“There are discrepancies in the record concerning the number of LLCs in which Defendant has an economic interest,” Carpenter explained. “Defendant does not challenge the validity of the Charging Order concerning 73 LLCs, as Defendant admits to being a member of those companies. Plaintiff, on the other hand, says Defendant is a member or manager of 190 LLCs, and has an economic interest in the remainder. An affidavit filed with the United States District Court for the Middle District of North Carolina, by a third-party licensed attorney, lists 329 LLCs of which Defendant is a member or manager. Yet the Charging Order says Defendant has an ‘economic interest’ in 626 LLCs.”

“There is conflicting evidence in the record concerning how many LLCs Defendant is a member of, but all evidence suggests it is fewer than 626,” Carpenter wrote. “And there is nothing in the record detailing how many ‘economic interests’ have been legally assigned to Defendant.”

O’Foghludha “erred by including 626 LLCs in the Charging Order,” the appellate judges determined. “The record indicates Defendant was an interest owner in far fewer. On remand, the trial court must reduce the number of LLCs in the Charging Order to the number of LLCs of which Defendant is a member or an assignee of an economic interest.”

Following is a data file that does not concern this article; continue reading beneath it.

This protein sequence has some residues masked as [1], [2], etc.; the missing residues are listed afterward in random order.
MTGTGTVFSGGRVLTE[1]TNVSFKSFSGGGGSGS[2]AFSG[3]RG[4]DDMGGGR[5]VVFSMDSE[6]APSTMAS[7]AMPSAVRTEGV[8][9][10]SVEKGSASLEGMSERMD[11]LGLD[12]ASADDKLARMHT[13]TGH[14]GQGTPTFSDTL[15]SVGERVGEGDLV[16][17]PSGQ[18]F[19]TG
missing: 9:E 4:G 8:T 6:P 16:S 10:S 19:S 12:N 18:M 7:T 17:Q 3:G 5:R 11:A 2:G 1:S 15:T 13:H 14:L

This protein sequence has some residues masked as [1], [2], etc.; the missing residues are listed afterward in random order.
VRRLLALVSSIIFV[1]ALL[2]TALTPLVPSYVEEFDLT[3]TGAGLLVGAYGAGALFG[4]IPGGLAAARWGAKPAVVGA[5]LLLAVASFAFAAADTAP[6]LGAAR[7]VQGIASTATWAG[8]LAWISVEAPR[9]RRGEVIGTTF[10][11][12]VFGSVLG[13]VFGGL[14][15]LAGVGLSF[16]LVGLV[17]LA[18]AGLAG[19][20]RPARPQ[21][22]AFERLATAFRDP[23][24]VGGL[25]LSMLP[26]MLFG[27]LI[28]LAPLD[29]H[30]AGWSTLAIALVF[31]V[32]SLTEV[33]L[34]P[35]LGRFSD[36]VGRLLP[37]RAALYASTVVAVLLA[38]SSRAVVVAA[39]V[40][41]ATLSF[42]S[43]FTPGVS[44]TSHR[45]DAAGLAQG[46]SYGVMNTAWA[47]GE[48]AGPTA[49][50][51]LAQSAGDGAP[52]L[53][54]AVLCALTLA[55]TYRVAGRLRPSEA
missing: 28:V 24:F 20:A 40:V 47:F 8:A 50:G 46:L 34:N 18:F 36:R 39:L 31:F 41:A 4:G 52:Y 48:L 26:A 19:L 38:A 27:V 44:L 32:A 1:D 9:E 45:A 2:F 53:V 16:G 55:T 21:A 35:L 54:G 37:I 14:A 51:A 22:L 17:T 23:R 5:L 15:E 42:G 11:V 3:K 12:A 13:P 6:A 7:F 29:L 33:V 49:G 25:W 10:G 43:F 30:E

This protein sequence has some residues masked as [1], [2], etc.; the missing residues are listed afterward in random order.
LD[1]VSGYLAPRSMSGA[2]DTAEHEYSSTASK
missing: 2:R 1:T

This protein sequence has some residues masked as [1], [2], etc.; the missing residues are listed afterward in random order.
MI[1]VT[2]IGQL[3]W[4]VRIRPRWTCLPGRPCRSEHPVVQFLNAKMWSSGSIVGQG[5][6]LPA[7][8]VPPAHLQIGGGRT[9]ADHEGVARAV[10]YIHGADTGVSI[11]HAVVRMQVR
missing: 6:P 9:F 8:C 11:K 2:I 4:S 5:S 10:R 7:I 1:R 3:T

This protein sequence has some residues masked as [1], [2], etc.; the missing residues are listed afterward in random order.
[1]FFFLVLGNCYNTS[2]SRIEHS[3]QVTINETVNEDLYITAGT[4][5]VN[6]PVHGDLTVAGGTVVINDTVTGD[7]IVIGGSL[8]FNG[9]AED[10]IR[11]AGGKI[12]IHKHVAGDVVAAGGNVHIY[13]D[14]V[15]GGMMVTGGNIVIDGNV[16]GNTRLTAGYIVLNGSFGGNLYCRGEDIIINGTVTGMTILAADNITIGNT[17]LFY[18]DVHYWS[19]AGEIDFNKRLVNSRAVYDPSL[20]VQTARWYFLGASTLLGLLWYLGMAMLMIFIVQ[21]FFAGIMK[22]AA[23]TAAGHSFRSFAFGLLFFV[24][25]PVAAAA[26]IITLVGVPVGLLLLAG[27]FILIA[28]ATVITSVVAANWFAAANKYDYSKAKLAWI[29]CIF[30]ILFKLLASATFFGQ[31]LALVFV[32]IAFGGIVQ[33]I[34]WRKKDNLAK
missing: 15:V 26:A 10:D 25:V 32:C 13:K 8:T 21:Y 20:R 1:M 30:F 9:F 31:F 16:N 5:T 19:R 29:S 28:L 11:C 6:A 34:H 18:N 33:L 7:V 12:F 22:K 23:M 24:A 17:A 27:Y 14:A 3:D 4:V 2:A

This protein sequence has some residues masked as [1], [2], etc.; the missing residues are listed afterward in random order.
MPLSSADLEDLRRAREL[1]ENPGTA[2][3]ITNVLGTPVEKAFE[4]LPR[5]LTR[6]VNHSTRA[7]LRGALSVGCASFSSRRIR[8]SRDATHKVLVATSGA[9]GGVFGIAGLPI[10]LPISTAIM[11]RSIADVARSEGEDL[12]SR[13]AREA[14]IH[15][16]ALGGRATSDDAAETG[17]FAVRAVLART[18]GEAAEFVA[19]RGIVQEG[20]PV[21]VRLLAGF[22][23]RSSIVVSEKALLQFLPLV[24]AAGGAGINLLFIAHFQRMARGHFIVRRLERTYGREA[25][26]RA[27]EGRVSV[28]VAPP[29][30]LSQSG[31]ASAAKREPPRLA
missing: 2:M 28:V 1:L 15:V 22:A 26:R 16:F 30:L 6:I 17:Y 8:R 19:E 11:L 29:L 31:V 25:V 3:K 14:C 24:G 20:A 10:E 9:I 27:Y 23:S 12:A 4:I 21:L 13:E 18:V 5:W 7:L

The case heads back to Durham County Superior Court to address the Appeals Court’s concerns. Judges John Tyson and Toby Hampson joined Carpenter’s decision.

The three judges heard oral arguments in the case on Oct. 4.

“I don’t think it’s unfair that when we have a $600 million judgment, where somebody has siphoned off money from a trust account, we are asking for help from the state Superior Court to proceed with a prompt execution” of the judgment, said attorney Christopher Browning, representing ULICO, during that hearing.

ULICO has said in court filings that it “stands as Lindberg’s largest judgment creditor.” The company says its judgment stems from Lindberg “draining” a trust fund designed to make annuity payments for policyholders in Puerto Rico.